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Patient engagement and satisfaction with goal planning: Impact on outcome from rehabilitation

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Aim: To examine the relationship between patient/family engagement in goal planning, satisfaction with the goal setting process and associated goal attainment and functional gains during rehabilitation. Method: A prospective cohort analysis of consecutively completed episodes for patients discharged over a 1-year period (January-December 2013) in a specialist neurological rehabilitation service in the UK. Participants were adults (n=83) with neurological disabilities (mean±SD age: 42.8 ±15.0 years; programme length: 98 ± 47 days; male to female ratio: 69:31; diagnosis: brain injury (n=75, 90%), spinal cord injury (n=5, 6%), other neurological conditions (n=3, 4%)). The measures used were sixpoint visual analogue scales to rate goal engagement and goal satisfaction, Goal Attainment Scaling (GAS) and the UK Functional Assessment Measure (UK FIM+FAM). Results: Significant improvements were seen between admission and discharge for patient goal engagement (Mann-Whitney z=-2.2, p=0.027) and satisfaction (z=-2.2, p=0.031). Significant correlations were seen between goal engagement and goal satisfaction for patients on admission (Spearman’s rho 0.41, p=0.03) and for their families on discharge (rho 0.82, p<0.001). Patients’ goal engagement by discharge was strongly correlated with GAS achieved T-scores (rho 0.54, p<0.001) and with functional gain (change in FIM+FAM-Motor subscale rho 0.46, p<0.001). Conclusions: Active involvement of patients and their families in meaningful goal planning is an important component of rehabilitation that is associated with improved goal attainment and better functional outcomes.
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Research
210 International Journal of Therapy and Rehabilitation, May 2015, Vol 22, No 5
© 2015 MA Healthcare Ltd
Research
Patient engagement
and satisfaction with goal
planning: Impact on outcome
from rehabilitation
Aim: To examine the relationship between patient/family engagement in goal planning, satisfaction with
the goal setting process and associated goal attainment and functional gains during rehabilitation.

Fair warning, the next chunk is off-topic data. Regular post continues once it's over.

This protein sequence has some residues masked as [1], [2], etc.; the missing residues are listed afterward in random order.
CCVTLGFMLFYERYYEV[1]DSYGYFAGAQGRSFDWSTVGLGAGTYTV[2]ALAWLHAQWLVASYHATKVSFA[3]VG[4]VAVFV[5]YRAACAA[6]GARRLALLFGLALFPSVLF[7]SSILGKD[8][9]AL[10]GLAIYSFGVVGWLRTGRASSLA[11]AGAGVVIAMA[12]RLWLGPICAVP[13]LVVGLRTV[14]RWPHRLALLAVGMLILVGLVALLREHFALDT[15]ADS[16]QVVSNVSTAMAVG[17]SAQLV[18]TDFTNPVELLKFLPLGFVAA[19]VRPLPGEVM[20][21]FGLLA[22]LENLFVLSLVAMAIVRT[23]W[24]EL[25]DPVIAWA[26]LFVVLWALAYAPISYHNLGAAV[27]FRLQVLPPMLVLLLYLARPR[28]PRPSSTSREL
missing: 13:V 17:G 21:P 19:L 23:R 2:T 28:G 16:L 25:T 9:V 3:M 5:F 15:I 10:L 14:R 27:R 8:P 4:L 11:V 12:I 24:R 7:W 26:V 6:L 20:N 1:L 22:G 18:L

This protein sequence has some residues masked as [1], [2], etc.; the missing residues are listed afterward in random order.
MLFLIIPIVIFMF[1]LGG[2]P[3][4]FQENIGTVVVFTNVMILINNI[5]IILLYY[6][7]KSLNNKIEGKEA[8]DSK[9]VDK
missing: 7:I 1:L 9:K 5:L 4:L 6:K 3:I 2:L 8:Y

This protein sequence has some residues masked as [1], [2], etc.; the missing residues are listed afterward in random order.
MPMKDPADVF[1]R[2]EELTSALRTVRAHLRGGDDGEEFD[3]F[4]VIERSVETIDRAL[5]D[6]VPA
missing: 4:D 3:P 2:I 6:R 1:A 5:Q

Method: A prospective cohort analysis of consecutively completed episodes for patients discharged
over a 1-year period (January–December 2013) in a specialist neurological rehabilitation service in
theUK. Participants were adults (n=83) with neurological disabilities (mean±SD age: 42.8 ±15.0years;
programme length: 98 ± 47 days; male to female ratio: 69 :31; diagnosis: brain injury (n=75, 90%),
spinal cord injury (n=5, 6%), other neurological conditions (n=3, 4%)). The measures used were six-
point visual analogue scales to rate goal engagement and goal satisfaction, Goal Attainment Scaling
(GAS) and the UK Functional Assessment Measure (UK FIM+FAM).
Results: Signicant improvements were seen between admission and discharge for patient goal
engagement (Mann-Whitney z=–2.2, p=0.027) and satisfaction (z=–2.2, p=0.031). Signicant
correlations were seen between goal engagement and goal satisfaction for patients on admission
(Spearman’s rho 0.41, p=0.03) and for their families on discharge (rho 0.82, p<0.001). Patients’ goal
engagement by discharge was strongly correlated with GAS achieved T-scores (rho 0.54, p<0.001) and
with functional gain (change in FIM+FAM-Motor subscale rho 0.46, p<0.001).
Conclusions: Active involvement of patients and their families in meaningful goal planning is an
important component of rehabilitation that is associated with improved goal attainment and better
functional outcomes.
Key words: Rehabilitation Goals Goal planning Engagement Patient satisfaction
Submitted 8 January 2015; accepted for publication following double-blind peer review 25 March 2015
Lynne Turner-Stokes, Hilary Rose, Stephen Ashford, Barbara Singer
Goal planning is integral to the proc-
ess of rehabilitation and is often
described as the ‘cornerstone’ of
effective rehabilitation practice
(Wade, 1998; Levack et al, 2006a). There is now
a substantial body of literature, including several
systematic reviews, providing evidence for the
effectiveness of goal planning in enhancing self-
efcacy, motivation, adherence to rehabilitation
and goal-specic performance (Hurn et al, 2006;
Levack et al, 2006b; Sugavanam et al, 2013).
However, systematic goal planning poses
challenges for both patients and their treating
teams. While patients and their families aspire to
longer-term aims or ‘life goals’ (often anticipating
a full recovery), the treating team is usually
focused on the shorter-term objectives that are
achievable within the context of a time-limited
rehabilitation programme. Moreover, their clinical
experience may lead them to expect more modest